Working Paper Series






The Foundations of Lifelong Health Are Built in Early Childhood 

This report from the National Scientific Council on the Developing Child and the National Forum on Early Childhood Policy and Programs summarizes in clear language why a vital and productive society with a prosperous and sustainable future is built on a foundation of healthy child development. Read more >>

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A Science-Based Framework for Early Childhood Policy

This ground-breaking framework for using evidence to improve outcomes in learning, behavior, and health for vulnerable children was co-authored by the members of the National Forum on Early Childhood Policy and Programs and the National Scientific Council on the Developing Child. Read more >>

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The Science of Early Childhood Development: Closing the Gap Between What We Know and What We Do

This publication from the National Scientific Council on the Developing Child offers a concise, clear overview of the science of early childhood and brain development as it relates to policies and programs that could make a significant difference in the lives of young children and all of society. Read more >>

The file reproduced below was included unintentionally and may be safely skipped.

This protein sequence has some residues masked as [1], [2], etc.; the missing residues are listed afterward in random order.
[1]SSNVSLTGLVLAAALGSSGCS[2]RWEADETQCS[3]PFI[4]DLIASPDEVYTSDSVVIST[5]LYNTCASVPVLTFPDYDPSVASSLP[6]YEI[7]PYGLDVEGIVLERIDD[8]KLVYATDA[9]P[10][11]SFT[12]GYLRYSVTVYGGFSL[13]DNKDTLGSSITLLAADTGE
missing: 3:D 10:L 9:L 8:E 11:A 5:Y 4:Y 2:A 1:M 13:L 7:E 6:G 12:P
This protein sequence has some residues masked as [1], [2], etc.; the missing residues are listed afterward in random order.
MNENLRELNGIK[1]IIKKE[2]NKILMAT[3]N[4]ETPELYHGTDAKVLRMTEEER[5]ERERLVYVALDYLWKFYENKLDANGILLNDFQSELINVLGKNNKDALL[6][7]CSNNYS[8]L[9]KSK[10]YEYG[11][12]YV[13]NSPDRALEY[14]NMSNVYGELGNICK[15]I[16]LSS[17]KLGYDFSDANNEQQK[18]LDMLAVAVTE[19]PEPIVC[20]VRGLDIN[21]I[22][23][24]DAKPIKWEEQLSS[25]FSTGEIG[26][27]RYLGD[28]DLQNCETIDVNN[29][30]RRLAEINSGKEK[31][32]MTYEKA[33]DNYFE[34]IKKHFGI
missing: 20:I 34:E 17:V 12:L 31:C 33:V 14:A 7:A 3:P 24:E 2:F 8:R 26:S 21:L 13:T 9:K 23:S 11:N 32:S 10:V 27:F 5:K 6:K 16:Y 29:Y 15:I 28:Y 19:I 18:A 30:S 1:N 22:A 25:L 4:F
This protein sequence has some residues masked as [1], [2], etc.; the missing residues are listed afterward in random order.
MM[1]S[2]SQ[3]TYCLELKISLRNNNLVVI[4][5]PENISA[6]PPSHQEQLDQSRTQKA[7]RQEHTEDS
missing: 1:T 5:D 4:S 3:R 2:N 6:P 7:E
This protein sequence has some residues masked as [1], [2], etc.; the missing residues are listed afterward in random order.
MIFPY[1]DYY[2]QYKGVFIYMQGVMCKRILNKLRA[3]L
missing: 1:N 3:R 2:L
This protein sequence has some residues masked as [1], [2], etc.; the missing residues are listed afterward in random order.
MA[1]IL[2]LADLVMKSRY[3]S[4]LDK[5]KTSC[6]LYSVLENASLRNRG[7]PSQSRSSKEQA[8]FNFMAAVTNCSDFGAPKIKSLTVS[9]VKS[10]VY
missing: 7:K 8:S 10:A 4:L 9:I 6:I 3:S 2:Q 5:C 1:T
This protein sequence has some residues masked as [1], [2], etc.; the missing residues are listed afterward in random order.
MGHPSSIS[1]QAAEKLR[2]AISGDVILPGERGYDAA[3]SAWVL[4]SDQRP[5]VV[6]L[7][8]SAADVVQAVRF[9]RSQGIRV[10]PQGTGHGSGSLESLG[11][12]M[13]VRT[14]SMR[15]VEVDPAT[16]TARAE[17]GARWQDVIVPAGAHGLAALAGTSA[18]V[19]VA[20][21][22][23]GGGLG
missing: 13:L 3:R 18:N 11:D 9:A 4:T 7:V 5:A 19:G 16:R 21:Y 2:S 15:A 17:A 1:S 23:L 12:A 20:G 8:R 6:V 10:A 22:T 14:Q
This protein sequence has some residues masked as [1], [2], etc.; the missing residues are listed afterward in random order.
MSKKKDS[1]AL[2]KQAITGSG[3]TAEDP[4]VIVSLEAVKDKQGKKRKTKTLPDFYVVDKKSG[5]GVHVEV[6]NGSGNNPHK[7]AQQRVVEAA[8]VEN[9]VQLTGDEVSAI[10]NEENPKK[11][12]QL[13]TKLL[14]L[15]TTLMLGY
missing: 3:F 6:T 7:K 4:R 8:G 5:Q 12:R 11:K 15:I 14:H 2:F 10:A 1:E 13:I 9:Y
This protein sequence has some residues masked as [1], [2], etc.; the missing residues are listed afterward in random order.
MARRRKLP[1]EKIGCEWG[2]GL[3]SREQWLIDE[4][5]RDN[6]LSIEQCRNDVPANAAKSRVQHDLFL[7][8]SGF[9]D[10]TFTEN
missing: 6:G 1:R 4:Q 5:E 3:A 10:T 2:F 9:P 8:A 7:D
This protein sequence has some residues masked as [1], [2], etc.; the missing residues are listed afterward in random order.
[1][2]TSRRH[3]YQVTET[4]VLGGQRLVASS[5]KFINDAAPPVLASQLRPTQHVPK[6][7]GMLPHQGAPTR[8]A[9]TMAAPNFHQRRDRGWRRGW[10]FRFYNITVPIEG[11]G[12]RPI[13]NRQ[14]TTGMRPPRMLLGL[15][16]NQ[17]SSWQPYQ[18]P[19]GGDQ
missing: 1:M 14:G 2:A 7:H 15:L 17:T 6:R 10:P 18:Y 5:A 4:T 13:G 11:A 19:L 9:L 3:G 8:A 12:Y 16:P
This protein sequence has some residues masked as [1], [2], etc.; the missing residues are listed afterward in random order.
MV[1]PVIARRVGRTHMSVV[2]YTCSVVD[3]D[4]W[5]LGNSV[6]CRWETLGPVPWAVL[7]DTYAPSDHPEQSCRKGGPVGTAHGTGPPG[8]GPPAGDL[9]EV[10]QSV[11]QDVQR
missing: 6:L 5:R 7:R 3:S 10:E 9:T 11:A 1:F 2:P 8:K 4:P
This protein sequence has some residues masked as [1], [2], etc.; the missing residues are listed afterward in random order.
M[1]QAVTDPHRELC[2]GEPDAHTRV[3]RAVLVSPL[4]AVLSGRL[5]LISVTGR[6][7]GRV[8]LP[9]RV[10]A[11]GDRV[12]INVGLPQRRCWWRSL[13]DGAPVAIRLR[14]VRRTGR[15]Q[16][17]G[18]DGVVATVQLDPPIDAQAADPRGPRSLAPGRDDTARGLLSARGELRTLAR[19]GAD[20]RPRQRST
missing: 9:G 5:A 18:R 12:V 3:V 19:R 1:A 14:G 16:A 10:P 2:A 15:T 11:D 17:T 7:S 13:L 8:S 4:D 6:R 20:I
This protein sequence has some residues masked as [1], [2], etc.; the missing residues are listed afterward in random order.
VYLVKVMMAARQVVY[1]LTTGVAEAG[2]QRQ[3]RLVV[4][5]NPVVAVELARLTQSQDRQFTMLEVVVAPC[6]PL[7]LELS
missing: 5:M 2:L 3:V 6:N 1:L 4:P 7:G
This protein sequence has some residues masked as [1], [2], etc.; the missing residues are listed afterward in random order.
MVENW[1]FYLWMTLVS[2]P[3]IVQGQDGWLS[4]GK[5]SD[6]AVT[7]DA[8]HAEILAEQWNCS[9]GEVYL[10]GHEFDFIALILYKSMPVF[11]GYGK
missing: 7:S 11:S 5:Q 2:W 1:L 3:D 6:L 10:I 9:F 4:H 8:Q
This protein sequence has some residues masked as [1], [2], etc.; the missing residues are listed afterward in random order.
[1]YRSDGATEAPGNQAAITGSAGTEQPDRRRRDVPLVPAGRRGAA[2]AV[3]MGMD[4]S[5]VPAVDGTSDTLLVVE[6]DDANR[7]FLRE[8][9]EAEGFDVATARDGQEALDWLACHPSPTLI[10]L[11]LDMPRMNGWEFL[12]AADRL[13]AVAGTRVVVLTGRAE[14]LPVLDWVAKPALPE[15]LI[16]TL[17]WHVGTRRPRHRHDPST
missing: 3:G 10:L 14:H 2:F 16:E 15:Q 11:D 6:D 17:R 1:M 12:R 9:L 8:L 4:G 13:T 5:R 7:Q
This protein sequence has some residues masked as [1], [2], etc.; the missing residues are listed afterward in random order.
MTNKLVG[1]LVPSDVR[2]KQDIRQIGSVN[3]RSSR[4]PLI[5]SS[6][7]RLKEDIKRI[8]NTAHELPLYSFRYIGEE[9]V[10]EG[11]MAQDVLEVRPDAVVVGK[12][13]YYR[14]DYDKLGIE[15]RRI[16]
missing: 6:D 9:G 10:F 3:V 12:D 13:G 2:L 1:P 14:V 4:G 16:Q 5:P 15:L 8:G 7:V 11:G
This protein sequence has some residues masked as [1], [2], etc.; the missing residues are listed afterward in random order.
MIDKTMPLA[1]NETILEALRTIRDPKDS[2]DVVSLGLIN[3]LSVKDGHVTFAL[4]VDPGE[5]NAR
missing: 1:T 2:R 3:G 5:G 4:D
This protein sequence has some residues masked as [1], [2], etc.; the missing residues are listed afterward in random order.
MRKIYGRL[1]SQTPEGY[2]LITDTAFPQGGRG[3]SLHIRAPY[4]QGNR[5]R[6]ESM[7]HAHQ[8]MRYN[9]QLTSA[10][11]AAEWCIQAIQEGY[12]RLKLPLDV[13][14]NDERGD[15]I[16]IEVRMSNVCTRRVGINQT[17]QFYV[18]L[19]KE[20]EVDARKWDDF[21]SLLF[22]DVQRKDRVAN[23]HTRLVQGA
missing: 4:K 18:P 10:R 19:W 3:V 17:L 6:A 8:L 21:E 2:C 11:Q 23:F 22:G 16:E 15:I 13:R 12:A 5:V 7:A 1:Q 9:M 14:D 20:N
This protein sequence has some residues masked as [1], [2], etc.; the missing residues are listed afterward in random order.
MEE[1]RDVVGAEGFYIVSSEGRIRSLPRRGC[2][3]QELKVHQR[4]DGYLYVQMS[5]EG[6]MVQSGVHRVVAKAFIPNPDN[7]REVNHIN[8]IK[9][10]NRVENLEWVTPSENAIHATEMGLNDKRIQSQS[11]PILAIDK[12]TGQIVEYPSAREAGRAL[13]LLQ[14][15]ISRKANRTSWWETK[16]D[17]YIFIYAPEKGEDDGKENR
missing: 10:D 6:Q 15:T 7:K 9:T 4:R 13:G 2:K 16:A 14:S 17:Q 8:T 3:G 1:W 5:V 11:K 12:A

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Early Childhood Program Evaluations: A Decision-Maker’s Guide

This clear, concise guide from the National Forum on Early Childhood Policy and Programs helps prepare decision-makers to be better consumers of evaluation information by posing five key questions that address both the substance and the practical utility of rigorous evaluation research. Read more >>

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Working Papers



#1: Young Children Develop in an Environment of Relationships

New research shows the critical impact of a child's "environment of relationships" on developing brain architecture during the first months and years of life. This report summarizes the most current and reliable scientific research on the impact of relationships on all aspects of a child's development, and identifies ways to strengthen policies that affect those relationships in the early childhood years. Read more >>

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#2: Children's Emotional Development Is Built into the Architecture of Their Brains